One of the things he told me was never to let death take control of my life. When you work daily with death, you need a break from it. Funeral directors suffer from high rates of alcoholism and depression. They also have high rates of abnormal blood pressure and cancer. His suggestion was a yearly get away, two weeks vacation every year without fail, for stress relief. I have had my funeral home now for seven years, I have gone away twice for four days.
In 2013 there were 2,596,993 recorded deaths in America. (Medical News Today) There are 21,089 funeral homes to accommodate those deaths. If you were to divide those deaths evenly between every funeral home, each funeral home would process 123 deaths annually. That works out to approximately one death every third day. A funeral director spends an average of six days working directly with each surviving family and an additional two to three weeks on paperwork, aftercare, and grief work per case, spread out over approximately one year after the occurrence of death. If one funeral director had 123 cases that required three to four weeks of work annually, he/she would need 496 weeks to process his/her cases. Due to those impossible demands, funeral homes employ more than one funeral director.
Funeral directing is also a 24 hour, seven days per week job. A funeral director is on call and must be ready to serve a family whenever a loved one passes. I have experienced months where three hours of rest per night was a gift from heaven - two was more likely. I have worked with families experiencing suicide, multiple murders, familial murder, infant mortality, and many other horrific modes of death. I have seen senseless death, needless death, painful death, emancipating death, and many other types of death. I have seen families suffer through tragedies, liberated from abuse, writhe in guilt, and agonize through grief.
I live in a small town. When I go to the grocery store, I see my clients. I see those whose pain is hidden in their hearts, I see those whose pain is clearly written on their faces, and I see those who, although they try to mask it, experience renewed pain by the sight of me. As I walk down the isles, I see clients who have healed from their experience of loss. I also see those whose wounds are new, and they avert their eyes or duck into another aisle to avoid the pain my presence carries.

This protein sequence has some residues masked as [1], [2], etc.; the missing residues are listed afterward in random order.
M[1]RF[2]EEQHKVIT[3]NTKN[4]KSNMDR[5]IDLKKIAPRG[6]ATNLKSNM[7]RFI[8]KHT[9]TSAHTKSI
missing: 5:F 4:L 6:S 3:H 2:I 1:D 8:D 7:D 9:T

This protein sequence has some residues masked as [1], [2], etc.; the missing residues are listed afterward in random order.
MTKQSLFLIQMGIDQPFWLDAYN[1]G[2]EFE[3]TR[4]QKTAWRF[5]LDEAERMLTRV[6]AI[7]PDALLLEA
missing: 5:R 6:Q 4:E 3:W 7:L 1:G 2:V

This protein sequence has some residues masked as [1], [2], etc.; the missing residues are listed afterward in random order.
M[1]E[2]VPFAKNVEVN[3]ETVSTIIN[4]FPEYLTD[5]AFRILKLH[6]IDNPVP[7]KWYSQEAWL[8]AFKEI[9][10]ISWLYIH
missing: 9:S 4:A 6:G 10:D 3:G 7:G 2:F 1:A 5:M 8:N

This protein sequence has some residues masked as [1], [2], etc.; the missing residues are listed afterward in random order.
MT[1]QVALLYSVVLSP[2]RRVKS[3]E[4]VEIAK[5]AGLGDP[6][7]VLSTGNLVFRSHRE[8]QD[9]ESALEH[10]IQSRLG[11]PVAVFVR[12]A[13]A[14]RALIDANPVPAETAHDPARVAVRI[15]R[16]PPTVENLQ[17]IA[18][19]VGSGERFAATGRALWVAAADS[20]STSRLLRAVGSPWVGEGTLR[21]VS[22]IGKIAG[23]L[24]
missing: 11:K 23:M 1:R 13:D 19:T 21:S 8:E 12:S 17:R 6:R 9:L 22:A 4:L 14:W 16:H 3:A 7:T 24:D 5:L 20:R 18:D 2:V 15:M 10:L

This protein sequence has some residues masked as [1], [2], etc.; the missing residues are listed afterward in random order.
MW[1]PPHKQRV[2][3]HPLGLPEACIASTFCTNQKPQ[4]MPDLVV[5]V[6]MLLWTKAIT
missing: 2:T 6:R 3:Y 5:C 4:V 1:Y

This past month was difficult for me. I suffered a virus that made me very ill. My doctor prescribed medication and called it into the local pharmacy. As I was weak and tired, my daughter offered to go to the pharmacy to retrieve my prescription for me. This afternoon as I entered my office, I found my medicine on my desk. The blue tag stapled to the bag, identifying my medication and the doctor's orders, had a message boldly written across it in red felt tip marker. Realizing it must be a vital message to be boldly written across the tag in red felt tip marker, I immediately read it.
“I hope U R having a great day! I love you to the moon and back!”
Below the message was a great big red heart drawn in the same red felt tip marker.
The note was unsigned, but I know who wrote it; a past client, and I love her to the moon and right back again.
My client has no idea of the impact her kindness has offered me. Her sweet note is worth two weeks of vacation any day of the year. It dulls the sharp edges of pain from the averted eyes of grieving clients at the grocery store. It lessens the bite from the expressions of those suffering such severe grief that they hope they never see me again at the conclusion of their services. It keeps death from taking hold of my life and dragging me into the pitfalls that bite at the heels of funeral directors, robbing them of their health and happiness. It gives me hope that one day my clients will recover from their losses and that seeing me will no longer torture their hearts.
My life is probably different than yours. Everyone’s life is different from everyone else's, but mine really is different than most. I am a funeral director. My work is to deal with death every day. It is a demanding job, but it has its perks. Sweet notes from sweet people make my life’s work bearable and worthwhile. I am glad I live in a small town where I see the people I help through the worst day life has to offer the living. I am glad they see me too.
My name is Tracy Renee Lee. I am the owner and Managing Funeral Director at Queen City Funeral Home in Queen City Texas. I am an author, certified grief counselor, syndicated columnist, and co-founder of Heaven Sent, Corp. I write books and weekly bereavement articles related to understanding and coping with grief. I am the American Funeral Director of the Year Runner-Up and recipient of the BBB’s Integrity Award. I deliver powerful messages and motivate audiences toward positive recovery. It is my life's work to comfort the bereaved and help them live on.